Song of the Sea
by: Rabbi Jeremy Rosen
This Shabbat is also called Shabbat Shirah; the Shabbat of the Song, after the Israelites had crossed over and Egypt was finally defeated. Singing plays a vital role in the transmission of tradition and culture. It is the emotional dimension that complements the more rational prose of history and law.
The Torah is not just prose. It is called a song too. It is not just laws and stories. It is a multifaceted and complex celebration of the relationship between God and human beings. Just as a wedding ceremony combines the legal blessings with the romantic, so too the Torah combines the legal and historical with the ecstatic and celebratory. Just as it is normal to record the pain, the complaints and the failures. So too it is to record the joy of delivery and thanks.
Most of us who have studied literature know how important experts with a record of scholarship are. They have mastered the text itself, its background and the processes by which it was composed and transmitted. One would not take an analysis of Shakespeare seriously if the person making it had little academic background in literary analysis. So it is with Torah. People think they can simply look at the text of the Bible and understand it. But one needs to understand the differences between those texts that are meant to be taken literally and those which are poetic, those which require legal conclusions and those which convey moral and ethical messages–and of course two thousand years of commentary and explanation.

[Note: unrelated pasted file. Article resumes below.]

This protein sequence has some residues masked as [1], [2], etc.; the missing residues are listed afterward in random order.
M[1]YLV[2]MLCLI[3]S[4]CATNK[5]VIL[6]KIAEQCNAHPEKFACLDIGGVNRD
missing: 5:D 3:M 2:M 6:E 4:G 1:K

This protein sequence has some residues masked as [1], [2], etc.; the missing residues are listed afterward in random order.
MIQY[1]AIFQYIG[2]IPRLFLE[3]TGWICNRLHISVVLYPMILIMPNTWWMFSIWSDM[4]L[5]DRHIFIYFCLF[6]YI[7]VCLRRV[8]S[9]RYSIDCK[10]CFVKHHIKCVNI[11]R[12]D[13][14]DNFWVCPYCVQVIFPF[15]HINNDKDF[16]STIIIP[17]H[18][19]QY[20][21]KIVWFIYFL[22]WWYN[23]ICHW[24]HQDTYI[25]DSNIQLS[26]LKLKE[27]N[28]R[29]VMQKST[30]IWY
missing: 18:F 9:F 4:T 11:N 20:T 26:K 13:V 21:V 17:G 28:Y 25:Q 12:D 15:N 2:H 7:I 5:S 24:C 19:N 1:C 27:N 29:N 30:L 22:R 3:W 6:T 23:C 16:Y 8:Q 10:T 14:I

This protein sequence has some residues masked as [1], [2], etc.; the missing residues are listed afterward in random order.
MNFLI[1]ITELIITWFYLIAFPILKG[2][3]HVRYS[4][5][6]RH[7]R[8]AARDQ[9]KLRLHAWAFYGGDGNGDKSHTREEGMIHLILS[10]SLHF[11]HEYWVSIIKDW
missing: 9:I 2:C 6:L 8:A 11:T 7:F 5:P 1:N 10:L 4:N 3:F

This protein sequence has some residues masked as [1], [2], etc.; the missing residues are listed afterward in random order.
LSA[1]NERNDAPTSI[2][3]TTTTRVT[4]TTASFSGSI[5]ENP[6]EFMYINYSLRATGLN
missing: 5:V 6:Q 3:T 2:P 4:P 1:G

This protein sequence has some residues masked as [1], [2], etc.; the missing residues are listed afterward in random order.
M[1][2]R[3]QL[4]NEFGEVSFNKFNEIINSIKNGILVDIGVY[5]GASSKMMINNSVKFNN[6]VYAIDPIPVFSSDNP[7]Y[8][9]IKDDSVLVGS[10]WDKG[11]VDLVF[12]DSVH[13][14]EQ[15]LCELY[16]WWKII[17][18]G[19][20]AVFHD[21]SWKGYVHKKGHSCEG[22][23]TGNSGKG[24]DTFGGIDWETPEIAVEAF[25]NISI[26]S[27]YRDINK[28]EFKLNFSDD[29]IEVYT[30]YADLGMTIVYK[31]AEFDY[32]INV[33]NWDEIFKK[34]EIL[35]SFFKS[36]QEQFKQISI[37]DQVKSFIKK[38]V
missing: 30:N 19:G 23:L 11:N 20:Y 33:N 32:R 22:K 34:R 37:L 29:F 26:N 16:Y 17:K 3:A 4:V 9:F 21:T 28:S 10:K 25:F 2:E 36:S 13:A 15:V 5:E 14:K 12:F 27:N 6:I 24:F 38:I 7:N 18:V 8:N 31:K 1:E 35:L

The Song of the Sea also emphasizes the participation of everyone. The Women too play their part when Miriam takes them out to dance as well as sing. It is a national expression of joy. Which is why it is written in the Torah in a different format to everything else. And why its style of language uses repetition to create rhythm and emphasis. This song is repeated every single day of the year in the liturgy of the morning service. The Shema gives us the obligations. The Song of the Sea gives us joy. Songs are easy ways of transmitting ideas. Sung around camp fires or as one works or even as lullabies.
The Midrash compares our song here with the Song of Songs, that beautiful poem of Solomon in the Bible that talks about the pains and joys of love between a man and a woman and implies that the song is also a mirror of our relationship with God. All relationships have their moments of pain and joy.
But of course emotion needs to be translated into action. Therefore study is important. Why every service is not just prayer and meditation. It is also a chance to study and learn, because that is the best way of engaging our minds and those of our children. That is why study is as important in Jewish tradition as prayer.